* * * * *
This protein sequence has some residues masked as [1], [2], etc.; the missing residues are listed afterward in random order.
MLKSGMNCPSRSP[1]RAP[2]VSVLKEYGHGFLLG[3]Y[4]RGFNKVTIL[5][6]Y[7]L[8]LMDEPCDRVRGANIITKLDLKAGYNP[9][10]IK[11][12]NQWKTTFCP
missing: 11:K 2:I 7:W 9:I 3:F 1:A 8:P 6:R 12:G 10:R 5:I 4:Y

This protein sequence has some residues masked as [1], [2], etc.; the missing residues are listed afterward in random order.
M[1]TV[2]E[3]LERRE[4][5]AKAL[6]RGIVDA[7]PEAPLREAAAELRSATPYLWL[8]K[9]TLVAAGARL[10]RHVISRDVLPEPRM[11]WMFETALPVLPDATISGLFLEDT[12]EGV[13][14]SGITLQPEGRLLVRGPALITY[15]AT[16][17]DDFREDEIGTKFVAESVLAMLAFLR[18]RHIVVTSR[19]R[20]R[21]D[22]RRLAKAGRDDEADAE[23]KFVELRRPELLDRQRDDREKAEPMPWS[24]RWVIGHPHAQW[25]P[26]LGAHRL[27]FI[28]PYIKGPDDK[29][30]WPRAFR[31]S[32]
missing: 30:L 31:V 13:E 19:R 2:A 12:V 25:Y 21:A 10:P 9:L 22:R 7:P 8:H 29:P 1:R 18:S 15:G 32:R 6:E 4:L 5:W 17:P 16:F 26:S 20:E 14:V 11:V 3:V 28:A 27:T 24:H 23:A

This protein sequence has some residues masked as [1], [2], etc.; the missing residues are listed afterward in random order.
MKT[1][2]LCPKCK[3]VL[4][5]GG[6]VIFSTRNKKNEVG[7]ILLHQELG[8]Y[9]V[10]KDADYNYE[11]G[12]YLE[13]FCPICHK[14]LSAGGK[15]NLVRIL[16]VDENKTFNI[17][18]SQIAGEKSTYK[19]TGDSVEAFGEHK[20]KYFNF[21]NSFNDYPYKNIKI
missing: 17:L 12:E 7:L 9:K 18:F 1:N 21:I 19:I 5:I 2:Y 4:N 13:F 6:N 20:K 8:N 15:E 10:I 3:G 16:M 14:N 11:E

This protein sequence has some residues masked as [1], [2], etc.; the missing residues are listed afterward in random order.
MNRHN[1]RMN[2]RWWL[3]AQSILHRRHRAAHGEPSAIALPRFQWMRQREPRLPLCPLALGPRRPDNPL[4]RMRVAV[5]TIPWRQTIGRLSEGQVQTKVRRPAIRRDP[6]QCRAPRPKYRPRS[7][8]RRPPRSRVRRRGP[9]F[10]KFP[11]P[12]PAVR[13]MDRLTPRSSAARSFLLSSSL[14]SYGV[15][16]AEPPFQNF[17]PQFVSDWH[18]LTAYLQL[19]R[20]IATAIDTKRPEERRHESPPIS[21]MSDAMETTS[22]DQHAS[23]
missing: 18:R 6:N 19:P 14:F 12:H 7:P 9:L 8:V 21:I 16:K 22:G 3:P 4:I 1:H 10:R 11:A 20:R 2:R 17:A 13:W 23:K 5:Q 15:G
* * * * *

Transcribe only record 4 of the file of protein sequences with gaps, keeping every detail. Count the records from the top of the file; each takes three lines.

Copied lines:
This protein sequence has some residues masked as [1], [2], etc.; the missing residues are listed afterward in random order.
MNRHN[1]RMN[2]RWWL[3]AQSILHRRHRAAHGEPSAIALPRFQWMRQREPRLPLCPLALGPRRPDNPL[4]RMRVAV[5]TIPWRQTIGRLSEGQVQTKVRRPAIRRDP[6]QCRAPRPKYRPRS[7][8]RRPPRSRVRRRGP[9]F[10]KFP[11]P[12]PAVR[13]MDRLTPRSSAARSFLLSSSL[14]SYGV[15][16]AEPPFQNF[17]PQFVSDWH[18]LTAYLQL[19]R[20]IATAIDTKRPEERRHESPPIS[21]MSDAMETTS[22]DQHAS[23]
missing: 18:R 6:N 19:P 14:F 12:H 7:P 9:L 8:V 21:I 16:K 22:G 3:P 4:I 1:H 10:R 11:A 20:R 2:R 17:A 13:W 23:K 5:Q 15:G